Part of the problem is that from our perspective - the fan's perspective - the captain is supposed to be the leader and well, the leader therefore has to step up on a regular basis. That's part of it, but being a leader also includes motivating the players - not just in games or in intermissions, but also in practices and warm-up skates. The leader has to properly represent the team as well, especially when discussing a call with a referee (which, unless I'm mistaken, is a reason goaltenders aren't allowed to be captains, it'd take too long for them to get up to center ice and discuss matters with the ref). The captain probably also has to deal with internal issues such as chemistry, general team morale, and other matters I wouldn't see on the ice. The leader doesn't necessarily have to be the best player on the team; I don't think you can tell me Tim Taylor is the best player on the Tampa Bay Lightning. The most important matter is whether the player is fit to lead - can they inspire their team to do better? Can he resolve issues properly while not disrupting the team's results? Hockey is a team sport and everyone must contribute; but a strong leader makes the team that much better - just like Scott Stevens did for New Jersey.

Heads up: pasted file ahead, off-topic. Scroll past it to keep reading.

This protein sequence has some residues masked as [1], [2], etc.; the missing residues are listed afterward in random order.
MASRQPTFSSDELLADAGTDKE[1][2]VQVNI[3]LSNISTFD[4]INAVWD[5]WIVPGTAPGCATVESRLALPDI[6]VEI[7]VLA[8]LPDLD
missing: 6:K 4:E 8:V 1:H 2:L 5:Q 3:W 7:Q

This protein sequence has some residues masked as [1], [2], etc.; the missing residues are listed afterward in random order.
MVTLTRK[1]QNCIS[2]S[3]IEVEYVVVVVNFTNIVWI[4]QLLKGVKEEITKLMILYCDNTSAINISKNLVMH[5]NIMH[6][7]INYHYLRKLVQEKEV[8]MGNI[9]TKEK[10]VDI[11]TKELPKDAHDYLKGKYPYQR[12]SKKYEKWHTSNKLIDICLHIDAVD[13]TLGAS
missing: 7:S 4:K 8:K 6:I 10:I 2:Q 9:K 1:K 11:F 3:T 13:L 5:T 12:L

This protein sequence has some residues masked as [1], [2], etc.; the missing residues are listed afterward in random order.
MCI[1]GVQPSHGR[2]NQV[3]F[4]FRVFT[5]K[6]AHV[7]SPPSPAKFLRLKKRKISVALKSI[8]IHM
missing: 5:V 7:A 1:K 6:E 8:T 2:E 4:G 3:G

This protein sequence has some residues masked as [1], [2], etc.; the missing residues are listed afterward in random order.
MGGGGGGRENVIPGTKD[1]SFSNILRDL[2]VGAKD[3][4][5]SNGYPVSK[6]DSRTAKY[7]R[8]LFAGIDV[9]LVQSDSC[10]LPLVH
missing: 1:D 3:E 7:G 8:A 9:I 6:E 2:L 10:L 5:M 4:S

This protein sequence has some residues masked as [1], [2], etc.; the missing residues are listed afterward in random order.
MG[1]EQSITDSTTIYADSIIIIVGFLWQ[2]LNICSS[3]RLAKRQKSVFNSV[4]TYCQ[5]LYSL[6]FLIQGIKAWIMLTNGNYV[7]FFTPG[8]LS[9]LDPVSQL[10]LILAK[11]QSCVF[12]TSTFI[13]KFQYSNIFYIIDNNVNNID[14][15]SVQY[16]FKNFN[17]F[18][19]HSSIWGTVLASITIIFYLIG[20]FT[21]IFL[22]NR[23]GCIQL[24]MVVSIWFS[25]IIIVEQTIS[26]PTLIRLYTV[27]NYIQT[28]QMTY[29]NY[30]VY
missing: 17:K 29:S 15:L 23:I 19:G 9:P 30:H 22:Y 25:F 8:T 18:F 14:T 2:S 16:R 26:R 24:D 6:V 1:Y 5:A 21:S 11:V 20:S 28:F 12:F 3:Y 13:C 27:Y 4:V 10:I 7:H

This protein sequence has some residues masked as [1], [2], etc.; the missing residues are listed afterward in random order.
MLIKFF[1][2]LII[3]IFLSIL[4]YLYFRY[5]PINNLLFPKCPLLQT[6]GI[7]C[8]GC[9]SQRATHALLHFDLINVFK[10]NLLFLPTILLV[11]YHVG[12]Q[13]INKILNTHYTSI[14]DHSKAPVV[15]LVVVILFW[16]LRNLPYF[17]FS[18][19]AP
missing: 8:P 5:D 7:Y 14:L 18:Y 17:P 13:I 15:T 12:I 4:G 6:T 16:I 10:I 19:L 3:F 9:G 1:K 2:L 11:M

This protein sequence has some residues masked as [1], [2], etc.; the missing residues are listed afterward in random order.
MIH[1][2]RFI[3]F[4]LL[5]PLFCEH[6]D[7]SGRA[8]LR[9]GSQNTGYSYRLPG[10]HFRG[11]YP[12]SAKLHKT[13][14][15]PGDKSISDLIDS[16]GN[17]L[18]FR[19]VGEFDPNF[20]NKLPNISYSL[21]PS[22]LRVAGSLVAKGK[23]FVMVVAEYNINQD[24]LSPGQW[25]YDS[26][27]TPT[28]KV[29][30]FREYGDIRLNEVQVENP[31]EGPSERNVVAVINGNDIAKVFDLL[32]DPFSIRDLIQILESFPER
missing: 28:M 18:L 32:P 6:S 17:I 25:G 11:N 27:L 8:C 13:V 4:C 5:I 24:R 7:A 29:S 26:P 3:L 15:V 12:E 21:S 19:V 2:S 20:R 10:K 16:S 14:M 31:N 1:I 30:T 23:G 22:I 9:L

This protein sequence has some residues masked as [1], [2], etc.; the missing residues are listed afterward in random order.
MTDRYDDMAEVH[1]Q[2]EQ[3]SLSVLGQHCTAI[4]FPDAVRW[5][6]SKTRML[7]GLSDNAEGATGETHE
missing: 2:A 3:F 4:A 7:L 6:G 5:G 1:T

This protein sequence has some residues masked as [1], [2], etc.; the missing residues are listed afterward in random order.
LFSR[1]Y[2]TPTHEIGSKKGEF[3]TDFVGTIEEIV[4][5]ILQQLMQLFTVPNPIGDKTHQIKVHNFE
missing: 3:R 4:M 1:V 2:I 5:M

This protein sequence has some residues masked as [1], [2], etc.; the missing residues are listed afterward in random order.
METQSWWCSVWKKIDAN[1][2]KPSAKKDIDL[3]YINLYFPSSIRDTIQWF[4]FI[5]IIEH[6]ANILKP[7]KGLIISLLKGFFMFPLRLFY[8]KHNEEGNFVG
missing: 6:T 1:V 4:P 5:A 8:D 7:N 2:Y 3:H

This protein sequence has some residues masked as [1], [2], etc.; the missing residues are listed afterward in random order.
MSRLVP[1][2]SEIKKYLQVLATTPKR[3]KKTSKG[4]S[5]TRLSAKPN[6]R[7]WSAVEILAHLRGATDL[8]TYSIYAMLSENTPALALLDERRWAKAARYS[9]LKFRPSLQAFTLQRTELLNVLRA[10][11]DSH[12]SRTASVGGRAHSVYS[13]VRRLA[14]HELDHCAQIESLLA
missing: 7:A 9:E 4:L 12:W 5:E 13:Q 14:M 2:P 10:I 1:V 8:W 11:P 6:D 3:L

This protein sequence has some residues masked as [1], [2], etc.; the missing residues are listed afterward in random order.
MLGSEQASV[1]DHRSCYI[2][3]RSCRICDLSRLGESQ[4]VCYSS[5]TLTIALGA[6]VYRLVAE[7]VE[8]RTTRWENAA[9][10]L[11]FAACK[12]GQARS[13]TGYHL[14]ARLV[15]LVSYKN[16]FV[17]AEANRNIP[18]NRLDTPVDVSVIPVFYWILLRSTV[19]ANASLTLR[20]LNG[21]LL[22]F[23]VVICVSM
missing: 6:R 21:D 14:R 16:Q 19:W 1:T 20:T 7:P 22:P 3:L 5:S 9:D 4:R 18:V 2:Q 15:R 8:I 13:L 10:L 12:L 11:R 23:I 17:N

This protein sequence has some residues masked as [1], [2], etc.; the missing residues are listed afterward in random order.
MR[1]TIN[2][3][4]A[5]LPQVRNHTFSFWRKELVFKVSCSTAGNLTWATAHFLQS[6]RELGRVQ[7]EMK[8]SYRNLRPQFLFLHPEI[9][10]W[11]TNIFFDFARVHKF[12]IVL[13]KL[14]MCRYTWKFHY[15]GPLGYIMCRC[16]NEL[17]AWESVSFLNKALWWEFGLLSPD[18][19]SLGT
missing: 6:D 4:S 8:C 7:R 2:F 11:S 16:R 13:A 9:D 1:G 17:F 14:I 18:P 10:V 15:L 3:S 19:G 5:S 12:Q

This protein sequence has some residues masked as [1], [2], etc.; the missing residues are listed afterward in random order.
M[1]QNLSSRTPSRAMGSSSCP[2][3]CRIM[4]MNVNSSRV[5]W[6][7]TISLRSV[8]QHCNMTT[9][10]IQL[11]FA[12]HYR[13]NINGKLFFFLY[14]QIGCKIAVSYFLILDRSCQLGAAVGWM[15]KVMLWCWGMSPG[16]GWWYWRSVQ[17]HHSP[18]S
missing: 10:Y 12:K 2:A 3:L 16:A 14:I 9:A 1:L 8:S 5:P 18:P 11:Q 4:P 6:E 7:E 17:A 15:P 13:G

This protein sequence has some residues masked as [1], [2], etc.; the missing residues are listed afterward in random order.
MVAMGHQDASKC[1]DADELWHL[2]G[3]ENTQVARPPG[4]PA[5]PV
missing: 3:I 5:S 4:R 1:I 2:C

And of all the players on this team, from what I know and seen, the one best fit to lead is Patrik Elias.

Don't tell me how he didn't look interested in game X against team Y or how he was a minus player for most of last season. Yes, his season in terms of production was poor and not only do I feel he can contribute more offensively, I think he has to contribute more for the Devils to have the best chance for success in this upcoming season. Nevertheless, he remains the best player in my opinion to be the captain of this team. Why?

The second half of the 2005-2006 season.